Tsetse flies, the vectors of trypanosomiasis, represent a threat to public health and economy in sub-Saharan Africa. Despite these concerns, information on temporal and spatial dynamics of tsetse and trypanosomes remain limited and may be a reason that control strategies are less effective. The current study assessed the temporal variation of the relative abundance of tsetse fly species and trypanosome prevalence in relation to climate in the Maasai Steppe of Tanzania in 2014-2015. Tsetse flies were captured using odor-baited Epsilon traps deployed in ten sites selected through random subsampling of the major vegetation types in the area. Fly species were identified morphologically and trypanosome species classified using PCR. The climate dataset was acquired from the African Flood and Drought Monitor repository. Three species of tsetse flies were identified: G. swynnertoni (70.8%), G. m. morsitans (23.4%), and G.pallidipes (5.8%). All species showed monthly changes in abundance with most of the flies collected in July. The relative abundance of G. m. morsitans and G. swynnertoni was negatively correlated with maximum and minimum temperature, respectively. Three trypanosome species were recorded: T. vivax (82.1%), T. brucei (8.93%), and T. congolense (3.57%). The peak of trypanosome infections in the flies was found in October and was three months after the tsetse abundance peak; prevalence was negatively correlated with tsetse abundance. A strong positive relationship was found between trypanosome prevalence and temperature. In conclusion, we find that trypanosome prevalence is dependent on fly availability, and temperature drives both tsetse fly relative abundance and trypanosome prevalence. © 2017 The Society for Vector Ecology.

  6. Molecular prevalence of trypanosome infections in cattle and tsetse flies in the Maasai Steppe, northern Tanzania.

    Science.gov (United States)

    Simwango, Mary; Ngonyoka, Anibariki; Nnko, Happiness J; Salekwa, Linda P; Ole-Neselle, Moses; Kimera, Sharadhuli I; Gwakisa, Paul S

    2017-10-23

    African trypanosomosis is a disease of public health and economic importance that poses a major threat to the livelihoods of people living in the Maasai Steppe, where there is a significant interaction between people, livestock and wildlife. The vulnerability of the Maasai people to the disease is enhanced by the interaction of their cattle, which act as vehicles for trypanosomes, and tsetse flies close to wildlife in protected areas. This study was aimed at identification of trypanosome infections circulating in cattle and tsetse flies in order to understand their distribution and prevalence in livestock/wildlife interface areas in the Maasai Steppe. A total of 1002 cattle and 886 tsetse flies were sampled from June 2015 to February 2016 in five villages and PCR was conducted to amplify the internal transcribed spacer 1 (ITS1) from trypanosomes. All Trypanosoma brucei-positive samples were further tested for the presence of the serum resistance-associated (SRA) gene found in human-infective trypanosomes using the SRA-LAMP technique. The overall prevalence of trypanosome infections was 17.2% in cattle and 3.4% in tsetse flies. Using a nested PCR, prevalence and abundance of five trypanosome species, Trypanosoma vivax, T. brucei, T. simiae, T. theileri and T. congolense, were determined, which varied with season and location. The highest prevalence of the identified trypanosome species was recorded at the end of wet season with an exception of T. brucei which was high at the beginning of the wet season. No human-infective trypanosomes were detected in both cattle and tsetse fly DNA. This study confirms that seasonality and location have a significant contribution to the prevalence of trypanosome species in both mammalian and vector hosts. These results are important for designing of community-wide vector and disease control interventions and planning of sustainable regimes for reduction of the burden of trypanosomosis in endemic pastoral areas, such as the Maasai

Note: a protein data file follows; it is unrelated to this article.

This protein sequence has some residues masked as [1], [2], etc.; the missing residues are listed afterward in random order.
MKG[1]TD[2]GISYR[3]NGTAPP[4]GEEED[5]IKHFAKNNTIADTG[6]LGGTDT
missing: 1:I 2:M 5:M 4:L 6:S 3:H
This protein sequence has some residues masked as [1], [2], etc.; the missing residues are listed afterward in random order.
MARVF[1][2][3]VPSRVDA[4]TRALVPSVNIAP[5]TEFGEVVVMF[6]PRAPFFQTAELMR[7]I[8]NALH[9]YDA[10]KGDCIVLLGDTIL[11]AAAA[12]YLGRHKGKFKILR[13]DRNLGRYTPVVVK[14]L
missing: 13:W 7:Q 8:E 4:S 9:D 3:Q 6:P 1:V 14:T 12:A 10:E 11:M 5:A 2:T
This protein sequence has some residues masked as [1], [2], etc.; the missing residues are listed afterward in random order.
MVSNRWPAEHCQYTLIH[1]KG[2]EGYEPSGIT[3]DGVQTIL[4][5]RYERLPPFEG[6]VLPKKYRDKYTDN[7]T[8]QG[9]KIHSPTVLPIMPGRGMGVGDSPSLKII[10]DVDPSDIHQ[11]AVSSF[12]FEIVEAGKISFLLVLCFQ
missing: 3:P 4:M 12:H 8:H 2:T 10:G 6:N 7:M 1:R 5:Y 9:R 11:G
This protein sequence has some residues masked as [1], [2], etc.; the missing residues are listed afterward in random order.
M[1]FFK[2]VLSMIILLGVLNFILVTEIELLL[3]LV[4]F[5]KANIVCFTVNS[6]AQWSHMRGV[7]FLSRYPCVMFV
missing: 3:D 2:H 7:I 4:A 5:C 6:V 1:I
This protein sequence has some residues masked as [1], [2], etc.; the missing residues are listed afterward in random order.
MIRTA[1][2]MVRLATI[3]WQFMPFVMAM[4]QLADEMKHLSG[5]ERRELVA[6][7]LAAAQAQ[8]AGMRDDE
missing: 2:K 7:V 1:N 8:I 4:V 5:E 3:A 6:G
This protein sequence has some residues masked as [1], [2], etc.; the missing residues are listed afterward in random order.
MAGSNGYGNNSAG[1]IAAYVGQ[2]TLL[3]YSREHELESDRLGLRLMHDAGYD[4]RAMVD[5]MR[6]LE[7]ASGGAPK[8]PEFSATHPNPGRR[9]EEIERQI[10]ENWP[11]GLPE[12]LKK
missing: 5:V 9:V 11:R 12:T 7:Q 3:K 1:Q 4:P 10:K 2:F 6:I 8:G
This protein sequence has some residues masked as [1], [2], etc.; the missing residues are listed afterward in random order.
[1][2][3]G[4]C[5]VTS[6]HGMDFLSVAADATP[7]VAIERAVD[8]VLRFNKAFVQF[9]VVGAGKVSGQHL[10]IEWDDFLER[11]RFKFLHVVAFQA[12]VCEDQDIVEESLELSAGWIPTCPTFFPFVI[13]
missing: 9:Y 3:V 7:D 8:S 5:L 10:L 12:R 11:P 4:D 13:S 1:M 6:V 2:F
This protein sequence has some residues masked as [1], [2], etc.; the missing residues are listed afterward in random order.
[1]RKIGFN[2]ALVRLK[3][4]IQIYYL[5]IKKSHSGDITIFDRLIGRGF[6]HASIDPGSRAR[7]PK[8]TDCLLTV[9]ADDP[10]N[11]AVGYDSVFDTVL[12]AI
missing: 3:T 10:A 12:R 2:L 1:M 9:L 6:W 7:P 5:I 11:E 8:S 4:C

7. Molecular prevalence of trypanosome infections in cattle and tsetse flies in the Maasai Steppe, northern Tanzania

    Directory of Open Access Journals (Sweden)

    Mary Simwango

    2017-10-01

    Full Text Available Abstract Background African trypanosomosis is a disease of public health and economic importance that poses a major threat to the livelihoods of people living in the Maasai Steppe, where there is a significant interaction between people, livestock and wildlife. The vulnerability of the Maasai people to the disease is enhanced by the interaction of their cattle, which act as vehicles for trypanosomes, and tsetse flies close to wildlife in protected areas. This study was aimed at identification of trypanosome infections circulating in cattle and tsetse flies in order to understand their distribution and prevalence in livestock/wildlife interface areas in the Maasai Steppe. Methods A total of 1002 cattle and 886 tsetse flies were sampled from June 2015 to February 2016 in five villages and PCR was conducted to amplify the internal transcribed spacer 1 (ITS1 from trypanosomes. All Trypanosoma brucei-positive samples were further tested for the presence of the serum resistance-associated (SRA gene found in human-infective trypanosomes using the SRA-LAMP technique. Results The overall prevalence of trypanosome infections was 17.2% in cattle and 3.4% in tsetse flies. Using a nested PCR, prevalence and abundance of five trypanosome species, Trypanosoma vivax, T. brucei, T. simiae, T. theileri and T. congolense, were determined, which varied with season and location. The highest prevalence of the identified trypanosome species was recorded at the end of wet season with an exception of T. brucei which was high at the beginning of the wet season. No human-infective trypanosomes were detected in both cattle and tsetse fly DNA. Conclusions This study confirms that seasonality and location have a significant contribution to the prevalence of trypanosome species in both mammalian and vector hosts. These results are important for designing of community-wide vector and disease control interventions and planning of sustainable regimes for reduction of the burden